All the Sir Humphreys should read that, learn that, get that nailed into their skulls and predicate every decision on that--on that and nothing else. (Copy it out and put it on the wall by your phone, and quote it every time you are getting the run-around from a Sir Humphrey--tell him plainly that his job exists first and foremost to fulfil that law.)

But what they actually do is to be Sir Humphreys. In that they are supported by a professional trade association called the Society of Local Government Managers (www.solgm.org.nz), a kind of Protect Sir Humphrey Society. Its view of how things should be run in local government is officer-centered, and is spelt out in black and white in the 2010 version of the diary it issued to bods in local government.

The preface, jointly written by SOLGM and the law-firm Simpson Grierson (which happens also to be Auckland City Council's external legal adviser), quotes section 12 of the Local Government Act 2002 virtually word for word--but then it tacks on an extra bit: ''For the purpose of carrying out its role a local authority has full capacity to carry on or undertake any activity or business, do any act, or enter into any transaction, and for these purposes has full rights, power and privileges (referred to as the power of general competence)'.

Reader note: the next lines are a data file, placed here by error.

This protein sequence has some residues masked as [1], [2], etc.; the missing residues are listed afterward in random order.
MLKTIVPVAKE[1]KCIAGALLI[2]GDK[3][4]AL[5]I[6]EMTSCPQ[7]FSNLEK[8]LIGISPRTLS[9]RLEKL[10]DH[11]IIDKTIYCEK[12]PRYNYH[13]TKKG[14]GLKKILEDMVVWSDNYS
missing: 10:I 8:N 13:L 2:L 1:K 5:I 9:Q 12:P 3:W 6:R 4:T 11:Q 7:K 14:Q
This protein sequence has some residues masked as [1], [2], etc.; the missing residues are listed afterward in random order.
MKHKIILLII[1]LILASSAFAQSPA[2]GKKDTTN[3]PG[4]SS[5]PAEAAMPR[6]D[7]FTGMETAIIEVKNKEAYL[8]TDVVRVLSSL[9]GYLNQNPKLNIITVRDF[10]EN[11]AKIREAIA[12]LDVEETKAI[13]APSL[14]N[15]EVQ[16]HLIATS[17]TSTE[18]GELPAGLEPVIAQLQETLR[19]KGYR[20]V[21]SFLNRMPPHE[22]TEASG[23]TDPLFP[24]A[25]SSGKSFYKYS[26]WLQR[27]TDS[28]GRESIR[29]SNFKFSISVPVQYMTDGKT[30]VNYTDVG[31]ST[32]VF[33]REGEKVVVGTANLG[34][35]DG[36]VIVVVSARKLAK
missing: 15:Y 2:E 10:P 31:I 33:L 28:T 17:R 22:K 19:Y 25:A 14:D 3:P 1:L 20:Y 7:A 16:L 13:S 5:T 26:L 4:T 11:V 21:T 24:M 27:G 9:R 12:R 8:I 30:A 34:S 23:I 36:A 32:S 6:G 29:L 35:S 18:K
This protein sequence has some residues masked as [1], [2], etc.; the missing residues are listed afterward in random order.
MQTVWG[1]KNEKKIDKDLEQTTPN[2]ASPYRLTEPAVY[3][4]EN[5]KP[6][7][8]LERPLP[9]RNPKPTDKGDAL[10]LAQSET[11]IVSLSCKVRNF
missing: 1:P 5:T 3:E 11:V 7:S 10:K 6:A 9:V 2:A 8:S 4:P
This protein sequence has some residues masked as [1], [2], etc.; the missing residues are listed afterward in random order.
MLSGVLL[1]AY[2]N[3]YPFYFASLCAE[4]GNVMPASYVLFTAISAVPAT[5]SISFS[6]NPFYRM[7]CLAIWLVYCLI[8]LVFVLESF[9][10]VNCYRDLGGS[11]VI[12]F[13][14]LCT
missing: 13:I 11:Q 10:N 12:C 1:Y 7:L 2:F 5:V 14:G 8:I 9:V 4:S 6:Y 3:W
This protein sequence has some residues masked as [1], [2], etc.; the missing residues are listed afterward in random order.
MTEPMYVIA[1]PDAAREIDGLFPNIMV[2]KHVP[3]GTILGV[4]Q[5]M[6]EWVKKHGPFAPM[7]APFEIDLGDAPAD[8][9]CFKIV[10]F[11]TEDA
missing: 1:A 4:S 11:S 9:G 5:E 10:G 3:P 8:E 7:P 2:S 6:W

That bit in brackets is not part of the law, it is only an antiquated lawyers' paraphrase of it, but as you can see it means something very different in everyday speech. And if it is taken in isolation, any officers bent on getting their own way will arrive at a very different conclusion than if they were aiming 'to enable local democratic decision-making and action'.

It should be noted that 'local authority' in section 12 means the elected council, not the employed one, because the employed are legally defined as employed by the local authority--which is a fact usually denied by the CEO, who claims, contrary to law, that he employs them, and that he is the only employee of the council.

The phrase 'general competence' is deep in council officers' mythology; they are led to believe that it is in the Local Government Act 2002. It is not. Nowhere.

Using it as it is understood in everyday speech is a gross misinterpretation of section 12, which is just saying that councils have the legal power to make legal decisions, which is obviously needed, otherwise their decisions would neither be valid nor enforceable. But to paraphrase section 12 in a way which in effect says that council officers have the power to make decisions regardless of what the people want, and that they somehow have a superior level of competence, is somewhere between blatant arrogance and bureaucratic dictatorship.